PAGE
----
Quick GitHub 'Permission denied (publickey)' SSH error fix

GitHub ‘Permission denied (publickey)’ error

If your attempt to clone a GitHub repository over SSH is foiled by GitHub’s Permission denied (publickey) SSH error, there’s usually a quick fix.

GitHub’s Permission denied (publickey) error is usually caused by one of the following three issues:

  1. You have used an incorrect email address in the GitHub SSH URL
  2. You have not configured your public SSH key in your GitHub account
  3. You must create GitHub SSH keys to be used by the secure shell

Always use [email protected]

An SSH URL for my rock-paper-scissors repository looks like this:

[email protected]:cameronmcnz/rock-paper-scissors.git

The preamble of the SSH URL must be [email protected] Some users incorrectly use their GitHub account email, or substitute their username where the first git is.

Do not change the email address. It must be: [email protected]

Git SSH Keys Tutorials

Further your knowledge with these Git and SSH tutorials:

Follow these tutorials and you’ll learn GitHub Actions fast.

You can test the GitHub SSH connection for the Permission denied error by using the -T switch. If SSH is set up correctly, the output includes a reference to your username:

C:\fix\permission\denied> ssh -T [email protected]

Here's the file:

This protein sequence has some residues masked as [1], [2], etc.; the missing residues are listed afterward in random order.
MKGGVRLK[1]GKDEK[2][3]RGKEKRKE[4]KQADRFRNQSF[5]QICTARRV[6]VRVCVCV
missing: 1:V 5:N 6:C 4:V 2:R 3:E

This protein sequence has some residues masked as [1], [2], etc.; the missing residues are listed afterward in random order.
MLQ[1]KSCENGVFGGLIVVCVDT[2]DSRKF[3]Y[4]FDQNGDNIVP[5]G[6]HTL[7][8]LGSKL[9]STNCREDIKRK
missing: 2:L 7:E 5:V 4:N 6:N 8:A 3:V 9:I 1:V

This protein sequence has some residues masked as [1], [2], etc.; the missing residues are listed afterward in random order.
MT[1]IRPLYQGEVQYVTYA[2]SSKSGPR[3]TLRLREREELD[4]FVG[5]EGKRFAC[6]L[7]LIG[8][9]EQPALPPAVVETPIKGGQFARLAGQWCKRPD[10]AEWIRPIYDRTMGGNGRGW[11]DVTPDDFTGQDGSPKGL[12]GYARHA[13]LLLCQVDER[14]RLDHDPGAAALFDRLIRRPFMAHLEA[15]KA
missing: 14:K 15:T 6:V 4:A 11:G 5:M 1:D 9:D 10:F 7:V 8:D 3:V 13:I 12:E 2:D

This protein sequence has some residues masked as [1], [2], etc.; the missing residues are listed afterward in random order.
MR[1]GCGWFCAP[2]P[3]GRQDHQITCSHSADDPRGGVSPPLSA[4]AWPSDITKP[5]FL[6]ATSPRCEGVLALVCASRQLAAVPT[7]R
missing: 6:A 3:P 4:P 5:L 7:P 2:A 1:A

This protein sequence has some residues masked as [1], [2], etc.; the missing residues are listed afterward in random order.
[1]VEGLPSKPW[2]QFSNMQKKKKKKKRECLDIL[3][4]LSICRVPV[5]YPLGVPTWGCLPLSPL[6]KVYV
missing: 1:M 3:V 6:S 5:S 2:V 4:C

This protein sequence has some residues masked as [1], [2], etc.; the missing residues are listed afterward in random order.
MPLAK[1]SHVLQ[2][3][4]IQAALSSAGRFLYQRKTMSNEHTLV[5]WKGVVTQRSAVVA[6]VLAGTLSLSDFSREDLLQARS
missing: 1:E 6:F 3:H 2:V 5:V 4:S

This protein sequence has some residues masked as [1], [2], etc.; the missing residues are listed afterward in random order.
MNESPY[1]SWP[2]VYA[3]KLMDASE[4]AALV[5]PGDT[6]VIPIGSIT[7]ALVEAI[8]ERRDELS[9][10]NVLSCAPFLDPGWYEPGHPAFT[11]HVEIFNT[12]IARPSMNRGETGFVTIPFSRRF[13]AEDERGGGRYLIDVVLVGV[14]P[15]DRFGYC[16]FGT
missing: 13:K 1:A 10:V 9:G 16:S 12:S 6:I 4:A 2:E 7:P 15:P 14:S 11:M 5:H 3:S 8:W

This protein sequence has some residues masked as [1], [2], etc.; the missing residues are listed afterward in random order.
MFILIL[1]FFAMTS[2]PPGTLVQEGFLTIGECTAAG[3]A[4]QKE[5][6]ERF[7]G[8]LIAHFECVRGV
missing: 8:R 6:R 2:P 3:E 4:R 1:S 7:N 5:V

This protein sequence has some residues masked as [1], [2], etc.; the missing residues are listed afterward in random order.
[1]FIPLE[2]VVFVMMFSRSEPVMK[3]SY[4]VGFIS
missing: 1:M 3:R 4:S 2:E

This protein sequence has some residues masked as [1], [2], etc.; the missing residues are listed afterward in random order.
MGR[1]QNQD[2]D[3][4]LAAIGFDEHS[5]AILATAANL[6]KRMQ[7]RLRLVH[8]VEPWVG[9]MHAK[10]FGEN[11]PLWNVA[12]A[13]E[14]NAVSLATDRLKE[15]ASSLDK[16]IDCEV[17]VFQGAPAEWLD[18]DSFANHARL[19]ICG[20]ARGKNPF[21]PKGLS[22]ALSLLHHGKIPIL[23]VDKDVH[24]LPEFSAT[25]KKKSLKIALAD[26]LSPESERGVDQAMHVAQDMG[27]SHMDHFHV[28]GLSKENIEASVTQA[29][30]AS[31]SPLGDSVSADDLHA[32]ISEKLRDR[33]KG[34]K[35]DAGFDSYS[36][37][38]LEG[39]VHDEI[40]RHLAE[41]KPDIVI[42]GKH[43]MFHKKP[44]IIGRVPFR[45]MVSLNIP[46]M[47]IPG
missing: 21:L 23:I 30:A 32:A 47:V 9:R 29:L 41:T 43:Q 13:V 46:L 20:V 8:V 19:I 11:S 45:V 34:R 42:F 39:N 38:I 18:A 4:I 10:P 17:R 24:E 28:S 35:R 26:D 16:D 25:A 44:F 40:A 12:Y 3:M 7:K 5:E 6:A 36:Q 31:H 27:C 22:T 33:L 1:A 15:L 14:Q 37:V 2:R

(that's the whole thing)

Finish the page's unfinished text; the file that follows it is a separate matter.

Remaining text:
Hi cameronmcnz! 
GitHub SSH authentication is successful...

GitHub SSH configuration

Your public SSH key must be registered in your account setting in order to avoid GitHub’s Permission denied (publickey) SSH error.

Confirm that your public key has been configured correctly by checking the SSH and GPG link in your account settings. If no keys are listed, add your public key and try to connect to GitHub over SSH again. The error should go away.

setup github ssh key

If you don’t register your public key in the admin console, you will definitely encounter GitHub’s Permission denied (publickey) error with SSH.

GitHub SSH key generation

One sure fire way to guarantee you’ll see GitHub’s Permission denied (publickey) error is if you don’t have any SSH keys at all.

Check for the .ssh folder under the user’s home directory. Regardless of whether you run on Windows or Linux, there should be a public and private key file in this folder. If it is empty, you’ll need to create an SSH keypair and then register the public key in GitHub.

C:\fix\permission\denied> ssh-keygen -o -t rsa -C "[email protected]"

Once the GitHub SSH keys are created, copy the value of the public key and configure it in your GitHub account settings. Then attempt to SSH to GitHub again.

It’s always frustrating when you encounter an error, especially when it’s your first time connecting to a remote resource. Fortunately, if you’ve hit GitHub’s Permission denied (publickey) SSH error, follow one of the three resolutions suggested above and that should fix the problem.

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